Alpha-synuclein in the host striatum affects the long-term survival of grafted VM transplants
We first explored the survival of fetal dopamine neurons transplanted into the toxin-induced versus the α-synuclein based rat model of PD and their impact on motor function. Animals were lesioned by receiving either a unilateral injection of 6-OHDA into the MFB or an intra-nigral injection of an AAV-α-synuclein vector. Eight weeks later, when marked behavioral impairments were observed in both models using the cylinder and amphetamine-induced rotation tests, rats were assigned to receive either an intra-striatal graft of mesencephalic progenitors or sham surgery and their motor performance was monitored up to 12 weeks post-transplantation.
We found that neural grafting provided an efficient and full recovery of motor function in both models and in both tests. As previously described, 6-OHDA lesioned rats showed no sign of a motor deficit on the cylinder test 12 weeks after transplantation (P < 0.001 compared to 6-OHDA + sham group) [F3,42 = 28.33; 2-way ANOVA treatment × time interaction, P < 0.001] and elicited an overcompensation in the rotation test (−3.6 ± 1.3 turns/min; P < 0.001 compared to 6-OHDA + sham group) [F3,42 = 26.93; 2-way ANOVA treatment x time interaction, P < 0.001] (Fig. 1a-b). Likewise, in the AAV-α-synuclein model, transplantation of fetal mesencephalic cells fully restored the behavioral deficit in the cylinder test (P < 0.001 compared to AAV-α-synuclein + sham group) (F3,54 = 9.83; 2-way ANOVA treatment × time interaction, P < 0.001) and in the rotation test [F3,54 = 8.03; 2-way ANOVA treatment × time interaction, P < 0.001], albeit with no overcompensation in this case (0.1 ± 0.15 turns/min; P < 0.001 compared to AAV-α-synuclein + sham group) (Fig. 1a–b).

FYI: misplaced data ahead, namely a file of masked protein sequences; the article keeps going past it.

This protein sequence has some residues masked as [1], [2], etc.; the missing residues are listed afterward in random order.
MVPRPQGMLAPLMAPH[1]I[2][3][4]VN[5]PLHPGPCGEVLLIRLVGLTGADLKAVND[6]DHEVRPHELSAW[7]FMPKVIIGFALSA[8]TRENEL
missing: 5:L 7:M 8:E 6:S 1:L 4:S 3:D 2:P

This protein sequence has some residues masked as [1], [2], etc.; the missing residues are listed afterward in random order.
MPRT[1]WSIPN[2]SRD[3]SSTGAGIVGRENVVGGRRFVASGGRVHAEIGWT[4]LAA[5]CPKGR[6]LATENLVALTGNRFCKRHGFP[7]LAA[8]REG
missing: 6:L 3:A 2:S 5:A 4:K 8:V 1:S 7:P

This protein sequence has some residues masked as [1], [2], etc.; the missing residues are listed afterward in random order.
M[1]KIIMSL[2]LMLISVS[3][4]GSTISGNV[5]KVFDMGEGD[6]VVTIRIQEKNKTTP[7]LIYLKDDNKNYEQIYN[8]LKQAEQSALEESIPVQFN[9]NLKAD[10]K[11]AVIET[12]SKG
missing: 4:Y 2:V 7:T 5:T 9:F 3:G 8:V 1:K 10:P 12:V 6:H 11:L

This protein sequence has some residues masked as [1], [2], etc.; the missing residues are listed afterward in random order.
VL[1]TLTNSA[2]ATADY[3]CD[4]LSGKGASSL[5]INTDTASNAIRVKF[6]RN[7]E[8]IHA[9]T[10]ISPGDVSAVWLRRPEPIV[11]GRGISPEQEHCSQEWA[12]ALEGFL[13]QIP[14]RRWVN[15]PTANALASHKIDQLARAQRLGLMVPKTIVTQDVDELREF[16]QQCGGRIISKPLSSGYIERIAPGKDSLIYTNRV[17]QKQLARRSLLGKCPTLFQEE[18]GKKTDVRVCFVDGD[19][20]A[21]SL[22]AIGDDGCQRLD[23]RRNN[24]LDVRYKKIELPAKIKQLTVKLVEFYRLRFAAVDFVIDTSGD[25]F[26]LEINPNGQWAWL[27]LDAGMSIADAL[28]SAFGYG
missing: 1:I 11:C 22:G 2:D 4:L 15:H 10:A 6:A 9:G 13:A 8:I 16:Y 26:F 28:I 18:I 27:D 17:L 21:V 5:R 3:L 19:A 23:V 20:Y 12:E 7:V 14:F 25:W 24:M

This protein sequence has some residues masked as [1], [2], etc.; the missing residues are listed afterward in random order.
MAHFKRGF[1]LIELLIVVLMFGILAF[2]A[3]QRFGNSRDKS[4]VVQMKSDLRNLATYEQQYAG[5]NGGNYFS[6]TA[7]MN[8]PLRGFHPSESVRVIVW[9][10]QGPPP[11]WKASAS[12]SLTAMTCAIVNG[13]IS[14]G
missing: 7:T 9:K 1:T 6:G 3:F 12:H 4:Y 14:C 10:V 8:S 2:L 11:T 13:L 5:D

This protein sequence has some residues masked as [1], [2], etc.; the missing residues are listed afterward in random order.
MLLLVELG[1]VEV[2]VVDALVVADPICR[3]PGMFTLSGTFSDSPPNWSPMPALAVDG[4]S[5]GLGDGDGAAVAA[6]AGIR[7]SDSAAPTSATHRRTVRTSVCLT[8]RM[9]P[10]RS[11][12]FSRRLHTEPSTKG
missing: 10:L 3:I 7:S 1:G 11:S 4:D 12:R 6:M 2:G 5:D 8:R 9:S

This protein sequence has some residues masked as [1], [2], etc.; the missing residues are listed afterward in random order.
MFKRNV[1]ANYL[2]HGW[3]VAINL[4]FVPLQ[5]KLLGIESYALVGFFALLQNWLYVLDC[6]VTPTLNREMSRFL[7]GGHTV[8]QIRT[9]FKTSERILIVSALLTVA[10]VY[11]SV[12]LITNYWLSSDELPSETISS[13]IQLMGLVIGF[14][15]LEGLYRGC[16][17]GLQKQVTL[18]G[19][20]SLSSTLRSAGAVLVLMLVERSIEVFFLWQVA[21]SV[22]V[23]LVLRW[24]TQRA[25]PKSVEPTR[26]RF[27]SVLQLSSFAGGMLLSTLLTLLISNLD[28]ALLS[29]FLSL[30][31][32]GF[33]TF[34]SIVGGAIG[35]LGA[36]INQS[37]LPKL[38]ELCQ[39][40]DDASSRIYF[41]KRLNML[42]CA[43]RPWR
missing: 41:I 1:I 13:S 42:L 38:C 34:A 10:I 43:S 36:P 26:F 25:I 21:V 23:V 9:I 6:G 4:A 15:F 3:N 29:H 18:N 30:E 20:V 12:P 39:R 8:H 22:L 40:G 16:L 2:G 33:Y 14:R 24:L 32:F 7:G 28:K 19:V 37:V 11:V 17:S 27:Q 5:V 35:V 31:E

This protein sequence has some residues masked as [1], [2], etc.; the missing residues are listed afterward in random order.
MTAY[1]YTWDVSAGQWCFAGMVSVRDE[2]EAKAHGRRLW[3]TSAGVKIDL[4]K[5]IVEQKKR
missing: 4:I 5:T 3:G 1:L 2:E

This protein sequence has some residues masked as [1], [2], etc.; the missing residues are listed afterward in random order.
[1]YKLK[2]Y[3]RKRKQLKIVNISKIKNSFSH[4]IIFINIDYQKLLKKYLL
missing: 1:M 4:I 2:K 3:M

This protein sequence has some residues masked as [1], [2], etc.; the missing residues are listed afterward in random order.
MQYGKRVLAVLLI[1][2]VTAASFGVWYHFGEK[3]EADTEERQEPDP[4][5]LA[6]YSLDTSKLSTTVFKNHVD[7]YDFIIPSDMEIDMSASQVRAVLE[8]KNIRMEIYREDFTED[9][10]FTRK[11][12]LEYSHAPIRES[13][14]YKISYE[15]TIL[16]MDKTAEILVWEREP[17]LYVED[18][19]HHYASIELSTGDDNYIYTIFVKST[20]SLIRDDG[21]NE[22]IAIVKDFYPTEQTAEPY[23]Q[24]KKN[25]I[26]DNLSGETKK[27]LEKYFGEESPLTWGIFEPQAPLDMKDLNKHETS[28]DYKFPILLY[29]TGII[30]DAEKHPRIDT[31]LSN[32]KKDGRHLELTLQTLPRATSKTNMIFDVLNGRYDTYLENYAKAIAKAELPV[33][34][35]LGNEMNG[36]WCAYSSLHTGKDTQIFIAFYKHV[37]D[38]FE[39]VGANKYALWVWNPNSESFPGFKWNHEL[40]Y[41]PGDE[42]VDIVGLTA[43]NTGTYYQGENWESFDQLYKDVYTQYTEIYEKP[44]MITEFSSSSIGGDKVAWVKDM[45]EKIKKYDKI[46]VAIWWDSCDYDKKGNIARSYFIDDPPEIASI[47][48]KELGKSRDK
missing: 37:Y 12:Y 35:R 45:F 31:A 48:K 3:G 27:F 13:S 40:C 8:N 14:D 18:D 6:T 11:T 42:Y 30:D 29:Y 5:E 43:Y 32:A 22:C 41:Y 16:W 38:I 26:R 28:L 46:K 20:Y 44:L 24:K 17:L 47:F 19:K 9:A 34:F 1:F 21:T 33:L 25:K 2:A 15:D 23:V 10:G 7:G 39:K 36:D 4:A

Post-mortem analysis, however, revealed that the survival of the grafts was reduced in the AAV-α-synuclein model as compared to the 6-OHDA group. Estimation of the volume showed that transplants were significantly smaller in the AAV model (0.264 ± 0.038 mm3) as compared to the toxin model (0.425 ± 0.052 mm3; P < 0.05) (Fig. 1c, e). In parallel, stereological quantification revealed that grafts in the AAV-α-synuclein group contained fewer TH+ neurons (2139 ± 241 cells) compared to the 6-OHDA group (3270 ± 344 cells, P < 0.05) (Fig. 1d–e). Since striatal denervation in this model is not complete, it was not possible to distinguish between host-derived and graft-derived dopaminergic fibers and therefore to measure the degree of innervation originating from the transplanted cells.
Alpha-synuclein overexpression in the striatum induces inflammation in vivo